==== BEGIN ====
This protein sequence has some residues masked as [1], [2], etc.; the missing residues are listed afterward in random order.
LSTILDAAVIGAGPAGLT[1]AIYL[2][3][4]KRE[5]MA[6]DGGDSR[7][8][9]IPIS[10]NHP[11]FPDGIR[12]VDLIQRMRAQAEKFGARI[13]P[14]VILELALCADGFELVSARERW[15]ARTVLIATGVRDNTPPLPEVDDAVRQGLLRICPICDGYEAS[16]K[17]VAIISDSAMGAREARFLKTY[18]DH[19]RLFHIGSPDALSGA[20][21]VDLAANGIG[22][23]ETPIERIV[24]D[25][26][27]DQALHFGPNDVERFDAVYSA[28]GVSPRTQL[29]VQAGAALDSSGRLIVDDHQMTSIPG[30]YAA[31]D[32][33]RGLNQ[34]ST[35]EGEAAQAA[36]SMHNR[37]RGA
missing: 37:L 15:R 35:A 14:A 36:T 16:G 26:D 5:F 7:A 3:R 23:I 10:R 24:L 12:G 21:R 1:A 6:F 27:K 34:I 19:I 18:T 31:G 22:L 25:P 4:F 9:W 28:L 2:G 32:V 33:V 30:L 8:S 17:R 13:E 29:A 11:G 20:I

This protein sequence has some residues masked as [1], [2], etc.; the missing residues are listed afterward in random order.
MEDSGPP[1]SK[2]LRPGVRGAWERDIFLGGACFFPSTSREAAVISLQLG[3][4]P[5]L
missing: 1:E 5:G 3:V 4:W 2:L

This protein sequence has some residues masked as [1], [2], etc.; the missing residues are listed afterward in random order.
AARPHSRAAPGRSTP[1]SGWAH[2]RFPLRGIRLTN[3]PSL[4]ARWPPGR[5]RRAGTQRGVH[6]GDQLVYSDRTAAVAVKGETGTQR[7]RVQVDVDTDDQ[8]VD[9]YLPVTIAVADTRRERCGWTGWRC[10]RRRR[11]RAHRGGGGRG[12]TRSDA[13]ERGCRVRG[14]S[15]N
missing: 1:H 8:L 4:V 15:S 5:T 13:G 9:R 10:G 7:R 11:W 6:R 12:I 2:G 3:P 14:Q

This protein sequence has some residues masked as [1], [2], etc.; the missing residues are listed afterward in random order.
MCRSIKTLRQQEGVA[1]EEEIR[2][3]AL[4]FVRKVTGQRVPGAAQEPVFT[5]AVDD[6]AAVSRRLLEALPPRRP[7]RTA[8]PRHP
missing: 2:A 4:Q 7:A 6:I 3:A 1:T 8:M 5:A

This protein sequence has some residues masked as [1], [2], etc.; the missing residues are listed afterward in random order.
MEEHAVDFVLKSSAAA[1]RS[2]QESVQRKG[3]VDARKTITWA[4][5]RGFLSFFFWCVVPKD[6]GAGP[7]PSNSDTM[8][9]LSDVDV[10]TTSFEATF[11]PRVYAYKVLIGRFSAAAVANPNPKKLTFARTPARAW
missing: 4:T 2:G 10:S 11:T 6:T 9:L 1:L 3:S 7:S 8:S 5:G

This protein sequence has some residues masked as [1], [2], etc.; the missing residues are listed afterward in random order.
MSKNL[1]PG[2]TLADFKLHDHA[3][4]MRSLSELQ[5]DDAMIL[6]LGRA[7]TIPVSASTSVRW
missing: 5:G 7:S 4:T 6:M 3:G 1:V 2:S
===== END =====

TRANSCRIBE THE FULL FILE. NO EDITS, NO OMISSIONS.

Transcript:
This protein sequence has some residues masked as [1], [2], etc.; the missing residues are listed afterward in random order.
LSTILDAAVIGAGPAGLT[1]AIYL[2][3][4]KRE[5]MA[6]DGGDSR[7][8][9]IPIS[10]NHP[11]FPDGIR[12]VDLIQRMRAQAEKFGARI[13]P[14]VILELALCADGFELVSARERW[15]ARTVLIATGVRDNTPPLPEVDDAVRQGLLRICPICDGYEAS[16]K[17]VAIISDSAMGAREARFLKTY[18]DH[19]RLFHIGSPDALSGA[20][21]VDLAANGIG[22][23]ETPIERIV[24]D[25][26][27]DQALHFGPNDVERFDAVYSA[28]GVSPRTQL[29]VQAGAALDSSGRLIVDDHQMTSIPG[30]YAA[31]D[32][33]RGLNQ[34]ST[35]EGEAAQAA[36]SMHNR[37]RGA
missing: 37:L 15:R 35:A 14:A 36:T 16:G 26:D 5:F 7:A 3:R 23:I 10:R 24:L 12:G 21:R 1:A 6:F 27:K 34:I 19:I 18:T 31:G 22:L 25:P 4:F 9:W 28:L 2:G 32:V 33:V 30:L 8:S 17:R 13:E 29:A 11:G 20:I

This protein sequence has some residues masked as [1], [2], etc.; the missing residues are listed afterward in random order.
MEDSGPP[1]SK[2]LRPGVRGAWERDIFLGGACFFPSTSREAAVISLQLG[3][4]P[5]L
missing: 1:E 5:G 3:V 4:W 2:L

This protein sequence has some residues masked as [1], [2], etc.; the missing residues are listed afterward in random order.
AARPHSRAAPGRSTP[1]SGWAH[2]RFPLRGIRLTN[3]PSL[4]ARWPPGR[5]RRAGTQRGVH[6]GDQLVYSDRTAAVAVKGETGTQR[7]RVQVDVDTDDQ[8]VD[9]YLPVTIAVADTRRERCGWTGWRC[10]RRRR[11]RAHRGGGGRG[12]TRSDA[13]ERGCRVRG[14]S[15]N
missing: 1:H 8:L 4:V 15:S 5:T 13:G 9:R 10:G 7:R 11:W 6:R 12:I 2:G 3:P 14:Q

This protein sequence has some residues masked as [1], [2], etc.; the missing residues are listed afterward in random order.
MCRSIKTLRQQEGVA[1]EEEIR[2][3]AL[4]FVRKVTGQRVPGAAQEPVFT[5]AVDD[6]AAVSRRLLEALPPRRP[7]RTA[8]PRHP
missing: 2:A 4:Q 7:A 6:I 3:A 1:T 8:M 5:A

This protein sequence has some residues masked as [1], [2], etc.; the missing residues are listed afterward in random order.
MEEHAVDFVLKSSAAA[1]RS[2]QESVQRKG[3]VDARKTITWA[4][5]RGFLSFFFWCVVPKD[6]GAGP[7]PSNSDTM[8][9]LSDVDV[10]TTSFEATF[11]PRVYAYKVLIGRFSAAAVANPNPKKLTFARTPARAW
missing: 4:T 2:G 10:S 11:T 6:T 9:L 1:L 3:S 7:S 8:S 5:G

This protein sequence has some residues masked as [1], [2], etc.; the missing residues are listed afterward in random order.
MSKNL[1]PG[2]TLADFKLHDHA[3][4]MRSLSELQ[5]DDAMIL[6]LGRA[7]TIPVSASTSVRW
missing: 5:G 7:S 4:T 6:M 3:G 1:V 2:S